Fitting bike paths into a car-and-truck crazy city will be challenging, but is a good idea. A growing community like Findlay needs to encourage alternative forms of transportation and yes, more active lifestyles.
But location is everything, and the initial proposal to merge bike lanes onto Blanchard Street and Lincoln Street needs further review. We hope city officials carefully consider citizen input before moving forward, and also hope the community keeps an open mind as the discussion progresses.
While Wednesday’s open house allowed opportunity for officials to answer questions one-on-one from those who attended, the format may have done little to advance the project.
Still, new Mayor Christina Muryn has an opportunity to build trust in the community with her handling of the bike lane project. By giving consideration to both pros and cons, and looking at alternative plans, she will show that all voices are being heard.
The issue would appear to be divisive, at least based on the early reaction to the plan, and Wednesday’s straw vote which appeared to tilt strongly with the opposition.
If that’s the case, the challenge for Muryn and council will be to come up with a more acceptable plan, knowing it will mean that much of the state funding for the project may disappear.
Alternative places for bike lanes would seem to be available if the main idea is to link Emory Adams Park to bike trails near Riverside Park and further east.
Especially with the part of the overall plan involving Blanchard Street, it would seem to make sense to find a less-traveled motor route to share space with bikes. Brookside Drive comes to mind. Fishlock Avenue would seem another possibility.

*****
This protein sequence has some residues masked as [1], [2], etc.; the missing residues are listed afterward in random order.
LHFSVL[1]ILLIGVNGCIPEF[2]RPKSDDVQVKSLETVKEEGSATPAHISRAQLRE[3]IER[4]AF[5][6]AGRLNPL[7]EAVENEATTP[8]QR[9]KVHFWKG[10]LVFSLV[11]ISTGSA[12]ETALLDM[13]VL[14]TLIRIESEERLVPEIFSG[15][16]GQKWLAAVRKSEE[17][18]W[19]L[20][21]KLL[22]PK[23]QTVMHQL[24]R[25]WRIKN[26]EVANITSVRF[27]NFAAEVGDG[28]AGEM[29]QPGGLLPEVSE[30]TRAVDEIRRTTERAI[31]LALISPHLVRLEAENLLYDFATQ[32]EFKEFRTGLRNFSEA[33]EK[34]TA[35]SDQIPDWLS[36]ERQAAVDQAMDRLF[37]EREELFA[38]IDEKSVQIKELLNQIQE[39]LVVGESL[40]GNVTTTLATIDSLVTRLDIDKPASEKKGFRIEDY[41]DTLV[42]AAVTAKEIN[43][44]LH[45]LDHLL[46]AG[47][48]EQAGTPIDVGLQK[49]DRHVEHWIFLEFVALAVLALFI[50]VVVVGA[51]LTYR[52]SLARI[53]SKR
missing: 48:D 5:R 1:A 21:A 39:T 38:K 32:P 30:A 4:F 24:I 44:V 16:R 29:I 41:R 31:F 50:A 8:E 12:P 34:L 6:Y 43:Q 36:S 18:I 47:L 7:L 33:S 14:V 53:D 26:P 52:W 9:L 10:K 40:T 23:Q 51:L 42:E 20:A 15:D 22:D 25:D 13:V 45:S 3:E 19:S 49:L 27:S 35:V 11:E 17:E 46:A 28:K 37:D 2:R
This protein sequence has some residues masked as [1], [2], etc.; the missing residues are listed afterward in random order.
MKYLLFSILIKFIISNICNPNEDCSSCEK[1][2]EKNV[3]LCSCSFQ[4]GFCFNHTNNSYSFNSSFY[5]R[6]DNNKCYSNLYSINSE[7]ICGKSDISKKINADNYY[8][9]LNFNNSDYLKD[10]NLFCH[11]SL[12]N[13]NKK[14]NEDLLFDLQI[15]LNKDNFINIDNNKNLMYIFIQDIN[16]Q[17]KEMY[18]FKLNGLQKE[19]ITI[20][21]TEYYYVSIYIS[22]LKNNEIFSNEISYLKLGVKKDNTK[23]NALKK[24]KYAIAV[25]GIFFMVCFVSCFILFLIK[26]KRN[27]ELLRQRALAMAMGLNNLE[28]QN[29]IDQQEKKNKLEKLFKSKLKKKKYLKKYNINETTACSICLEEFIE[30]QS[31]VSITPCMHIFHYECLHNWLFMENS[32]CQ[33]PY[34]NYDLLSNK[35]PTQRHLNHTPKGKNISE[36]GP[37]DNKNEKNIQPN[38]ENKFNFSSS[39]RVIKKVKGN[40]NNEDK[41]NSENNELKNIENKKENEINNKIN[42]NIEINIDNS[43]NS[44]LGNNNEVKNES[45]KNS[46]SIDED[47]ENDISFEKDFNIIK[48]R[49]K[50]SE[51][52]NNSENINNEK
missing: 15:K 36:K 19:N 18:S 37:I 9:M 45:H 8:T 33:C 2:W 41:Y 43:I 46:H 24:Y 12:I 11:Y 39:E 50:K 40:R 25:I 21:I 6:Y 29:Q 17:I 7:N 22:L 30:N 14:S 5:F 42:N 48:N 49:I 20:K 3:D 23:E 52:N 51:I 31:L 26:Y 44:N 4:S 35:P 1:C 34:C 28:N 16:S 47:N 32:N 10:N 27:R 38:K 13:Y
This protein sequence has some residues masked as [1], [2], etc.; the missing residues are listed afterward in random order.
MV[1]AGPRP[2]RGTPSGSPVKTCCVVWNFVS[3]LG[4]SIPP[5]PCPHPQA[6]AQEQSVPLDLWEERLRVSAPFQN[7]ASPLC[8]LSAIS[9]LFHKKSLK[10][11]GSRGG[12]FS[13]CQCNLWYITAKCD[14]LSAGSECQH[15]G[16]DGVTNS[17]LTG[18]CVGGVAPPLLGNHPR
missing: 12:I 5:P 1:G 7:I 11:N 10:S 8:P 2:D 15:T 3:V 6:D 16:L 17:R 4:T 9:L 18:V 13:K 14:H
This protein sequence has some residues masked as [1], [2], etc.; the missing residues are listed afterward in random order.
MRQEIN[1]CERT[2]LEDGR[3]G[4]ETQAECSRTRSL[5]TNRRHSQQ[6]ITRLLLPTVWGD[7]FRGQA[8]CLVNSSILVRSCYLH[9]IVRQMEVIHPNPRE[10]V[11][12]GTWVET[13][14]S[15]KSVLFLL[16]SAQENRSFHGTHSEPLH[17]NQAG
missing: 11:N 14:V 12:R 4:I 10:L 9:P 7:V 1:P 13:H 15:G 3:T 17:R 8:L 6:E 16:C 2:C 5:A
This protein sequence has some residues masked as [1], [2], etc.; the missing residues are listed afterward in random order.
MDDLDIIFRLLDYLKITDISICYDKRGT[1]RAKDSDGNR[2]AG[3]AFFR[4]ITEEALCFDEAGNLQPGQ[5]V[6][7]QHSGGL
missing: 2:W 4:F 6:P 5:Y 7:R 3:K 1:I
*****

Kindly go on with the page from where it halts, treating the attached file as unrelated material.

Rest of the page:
Ask any motorcyclist what it’s like to share space with cars and trucks, and then imagine a bike rider, especially inexperienced ones, using a path along a busy street, like Blanchard, during rush hour. Many may opt for another route.
One three-block section of the proposed bike lane on Blanchard is part of Ohio 37, where large trucks will travel. Center turn lanes or not, intersections could become more of a challenge with bikes in the mix.
One public meeting shouldn’t halt a project. But it should give pause to administrators and council. Backing down from the original plan and going back to the drawing board would be no sign of weakness, but an indication that input from the community is being considered — not dismissed.
In the past, some administrative decisions have arrived on the lap of council all but signed, sealed and funded based on limited public discussion. This project already has allowed for citizen input in various formats, in person, by mail, and via email. Comments can be submitted through Sept. 6.
At the end of the day, we hope the city moves forward with more bike lanes — somewhere. But let’s make safety, not money, the primary consideration before squeezing them onto already busy city streets.